Third Party Risk Management - Consultancy, Assessment & Advisory

9 Keys to Successful Third Party Risk Management

9 Keys to Successful Third Party Risk Management

9 Keys to Successful Third Party Risk Management TPRM


With risks from IT outsourcing increasing and well publicised regulatory pressure and penalties – such as those posed by GDPR and PCI DSS – it has never been more important to evaluate and mitigate risks from the data supply chain and downstream data processors.

Whether you’re at the start of defining a TPRM program or looking to improve your current TPRM processes and procedures, there are 9 key areas any business should address to ensure efficient and effective supplier due diligence.

* Deloitte Tech Trends 2017
** Bomgar 2018 Privileged Access Threat Report



1. Clearly define your program parameters

Don’t forget the 7 P’s of Performance! Define clear objectives and operational goals for your program. Be clear on your business’s risk appetite and agreed decision making criteria when it comes to how you’ll respond to risks you identify.


2. Identify, then classify, ALL your Third Party suppliers

If you can’t measure it, you can’t improve it – so you’ll need to create a definitive list of Third Parties your business engages with, what services they offer and what SLA’s and contractual obligations have been set. Armed with this data, you’ll be able to classify and prioritise Third Parties and the risk treatments you’ll apply.


3. Standardise your assessments and processes

Many businesses develop bespoke risk assessment questionnaires and base them upon management standards such as ISO 27001. However, these frameworks are typically not designed to specifically address Third Party risk. Emerging global standards in TPRM such as Shared Assessments’ Standardised Information Gathering (SIG) questionnaire sets are a great resource to reference.


4. Automate and simplify for all

Automated assessment, analysis and reporting is transforming archaic, manual “email and spreadsheet” processes into streamlined end-to-end workflows. Time freed from data collection and processing can be spent on the more critical risk mitigation and remediation planning. Simplified assessment processes also improve the rates and speed of completion from suppliers.


5. Trust but Verify

Attestations from questionnaire-based assessments should always be corroborated by supporting evidence and documentation. However, suppliers of critical services and those whose risk rating falls below acceptable levels should also be subject to a more rigorous review and verification of their controls and procedures, evidenced in-situ via onsite risk assessments.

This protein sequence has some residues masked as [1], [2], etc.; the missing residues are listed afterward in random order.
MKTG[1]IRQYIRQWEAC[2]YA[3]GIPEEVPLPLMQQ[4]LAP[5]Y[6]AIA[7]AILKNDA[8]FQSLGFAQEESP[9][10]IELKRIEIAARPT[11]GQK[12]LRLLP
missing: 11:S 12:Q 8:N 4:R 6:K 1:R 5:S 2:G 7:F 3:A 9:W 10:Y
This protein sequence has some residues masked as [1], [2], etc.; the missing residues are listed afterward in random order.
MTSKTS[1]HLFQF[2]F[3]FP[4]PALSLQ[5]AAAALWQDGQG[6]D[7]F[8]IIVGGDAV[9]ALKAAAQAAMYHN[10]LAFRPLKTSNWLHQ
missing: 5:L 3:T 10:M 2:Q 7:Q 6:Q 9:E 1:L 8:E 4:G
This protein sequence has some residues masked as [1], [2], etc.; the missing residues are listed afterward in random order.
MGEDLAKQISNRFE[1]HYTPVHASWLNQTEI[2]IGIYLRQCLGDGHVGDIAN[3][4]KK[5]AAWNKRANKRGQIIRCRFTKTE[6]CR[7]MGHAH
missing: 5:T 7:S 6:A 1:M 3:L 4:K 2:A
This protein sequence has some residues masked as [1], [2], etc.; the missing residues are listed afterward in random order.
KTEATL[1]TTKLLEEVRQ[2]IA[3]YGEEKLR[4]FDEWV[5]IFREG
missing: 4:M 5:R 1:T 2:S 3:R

6. Continuously monitor risk between assessments

Continuous Monitoring is now becoming a critical element of third-party risk programs with the most comprehensive services cover multiple risk domains including data, operational, financial, brand and regulatory risk. This ensures you are looking beyond tactical network security and gaining the strategic business view that drives a suppliers’ cybersecurity risk. (e.g. investments, divestitures, personnel changes, legal actions, patents etc.)


7. Remember your downstream suppliers

Many IT suppliers outsource their data processing, software development or platform support to Fourth and even Fifth Parties who may represent additional layers of risk. You should look to build accountability throughout the data supply chain within contractual terms and SLA’s as well as adding subcontractor requirements into procurement and RFQ processes. Continuous Monitoring can also offer a primary source of threat intelligence in downstream suppliers.


8. Collaborate and build stronger peer networks

Many industries have a common pool of third parties and suppliers who support numerous (often a substantial percentage) clients. That’s where ‘shared evidence networks’ are becoming more commonplace. These networks centralise storage and sharing of risk assessments amongst members, greatly reducing the effort required to collect and complete surveys for all parties concerned.


9. Report and illustrate the value-add

Reports and dashboards should deliver the right information, to the right people, in the right format and clearly illustrate where the Third Party risk management program is having an impact. Whether that is highlighting improvements in risk and security posture or ROI metrics that engage stakeholders and ensure the ongoing buy-in and understanding of the added value the program is creating.


As with any program of work, Third Party Risk Management is a cyclical process – so you should always find yourself back at Step 1, reviewing your program and ensuring it is fit for purpose. A regular and scheduled appraisal of the program’s parameters, objectives, risk ratings and appetite with key stakeholders will ensure it matures in line with current business strategy.


You’re only as strong as your weakest link

DVV Solutions are here to help. We have developed a suite of managed services and automation tools that improve your ability to manage the increasing volumes and complexity of Third Party supplier risk.

Let us help you take the pain out of Third Party Risk Management. For advice and information:

Call Us: +44 (0) 161 476 8700

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